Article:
Drumroll, please… I actually made marshmallows from scratch! And I’m (obviously) so excited about it!
I picked up the October 2008 issue of Martha Stewart Living a few weeks ago because I wanted so badly to make batches and batches of Halloween treats. There were so many cute ideas and I even collected a few ingredients, but I’m still in “move mode” and the month really got away from me. This week, I realized it was now or never (or maybe 2009). I kind of have a “thing” for marshmallows (I’ll eat the big ones straight from the bag as a treat), so I thought it would be fun to try the Marshmallow Bones recipe from the magazine.
To start, I lined 2 baking sheets with wax paper. Next, I combined 1/2 cup of cold water and 1 teaspoon of vanilla extract in the bowl of my stand mixer. I sprinkled 1/2 ounce (1 tablespoon) of unflavored gelatin over the top and let it stand until it was softened (5 minutes).
Meanwhile, I brought 1 1/2 cups of sugar, 1/2 cup plus 2 tablespoons of light corn syrup, and 1/4 cup of cold water to a boil in a small saucepan. I attached a candy thermometer to the side of the pan and cooked the mixture until it was about 235F. As soon as it hit that temperature, I removed it from the heat.
Using the whisk attachment of my stand mixer, I whisked the gelatin mixture on high for 30 seconds. With the machine running, I poured the hot sugar mixture down the side of the bowl in a slow, steady stream. I continued whisking the mixture on high until it was very fluffy and almost stiff (9 minutes). I transferred the mixture from the mixing bowl to a large pastry bag fitted with a 1/2-inch tip.
In a continuous motion, I piped a small figure 8, then a straight 5-inch line, then another small figure 8 onto the baking sheets to form the bones. Getting a consistent shape was definitely the hardest part! I also left quite a few “tips” after I piped the bones, so I used a small paintbrush to smooth them out. I let the bones stand, uncovered, for 8 hours.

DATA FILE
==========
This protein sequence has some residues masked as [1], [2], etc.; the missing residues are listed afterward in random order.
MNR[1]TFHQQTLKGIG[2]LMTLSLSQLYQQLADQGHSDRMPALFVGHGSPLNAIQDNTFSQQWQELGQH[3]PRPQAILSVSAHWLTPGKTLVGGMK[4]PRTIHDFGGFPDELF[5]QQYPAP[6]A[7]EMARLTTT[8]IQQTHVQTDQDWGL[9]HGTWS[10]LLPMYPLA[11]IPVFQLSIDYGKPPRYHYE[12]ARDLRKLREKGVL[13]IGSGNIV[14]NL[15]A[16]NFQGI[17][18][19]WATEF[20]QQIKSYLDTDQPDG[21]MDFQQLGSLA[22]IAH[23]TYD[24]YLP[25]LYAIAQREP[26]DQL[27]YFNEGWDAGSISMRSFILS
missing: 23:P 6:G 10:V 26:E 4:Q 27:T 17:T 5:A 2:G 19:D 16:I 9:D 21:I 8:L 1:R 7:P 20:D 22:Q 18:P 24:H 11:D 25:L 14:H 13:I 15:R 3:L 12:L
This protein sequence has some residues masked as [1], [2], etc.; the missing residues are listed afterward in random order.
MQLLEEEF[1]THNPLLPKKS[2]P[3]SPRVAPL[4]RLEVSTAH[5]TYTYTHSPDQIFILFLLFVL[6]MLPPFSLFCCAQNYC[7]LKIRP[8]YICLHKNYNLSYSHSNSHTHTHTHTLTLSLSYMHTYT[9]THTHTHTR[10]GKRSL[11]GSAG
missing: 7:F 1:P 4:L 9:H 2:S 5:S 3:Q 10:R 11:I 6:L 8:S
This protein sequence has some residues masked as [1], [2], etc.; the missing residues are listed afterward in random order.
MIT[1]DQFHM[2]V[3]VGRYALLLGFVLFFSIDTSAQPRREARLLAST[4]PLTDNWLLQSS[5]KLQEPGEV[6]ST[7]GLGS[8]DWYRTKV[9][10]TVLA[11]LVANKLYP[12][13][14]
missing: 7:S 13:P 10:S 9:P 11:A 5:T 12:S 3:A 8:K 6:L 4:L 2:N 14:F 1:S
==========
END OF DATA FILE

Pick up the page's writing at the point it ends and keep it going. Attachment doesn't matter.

When they were sufficiently dry, I generously sifted powdered sugar over the tops, turned them to coat, and brushed off the excess. (“Turned them to coat” sounds easy, but I actually used a small, offset spatula dipped in powdered sugar to help pry them off. They didn’t resist *too* much and they held their shape quite well in the process, but it’s not like they slid effortlessly off of the wax paper.)
(Oopsie on the upside-down plate!)
Oh, my. If you love marshmallows, this is the recipe for you. They have a classic marshmallow taste – nothing unusual there – but the texture is just amazing. They’re so incredibly fresh. I’ll admit the recipe is a bit of work and you do need some special equipment (I wouldn’t want to give this a whirl without a stand mixer and a candy thermometer), but I think it’s worth it. Plus, the marshmallows keep for 2 weeks in an airtight container, so you can continue to enjoy the fruits of your labor for days and days.
Now that I have a good basic recipe, I’d like to shake things up with different shapes and maybe some toasted coconut or chocolate ganache. The possibilities are endless!
TIPS: The marshmallow mixture becomes harder to work with as it cools, so it’s a good idea to use a large pastry bag to get as much mixture as possible in the bag. If you have to keep stopping to load a smaller pastry bag, you’ll lose precious time.
Recipe link: Marshmallow Bones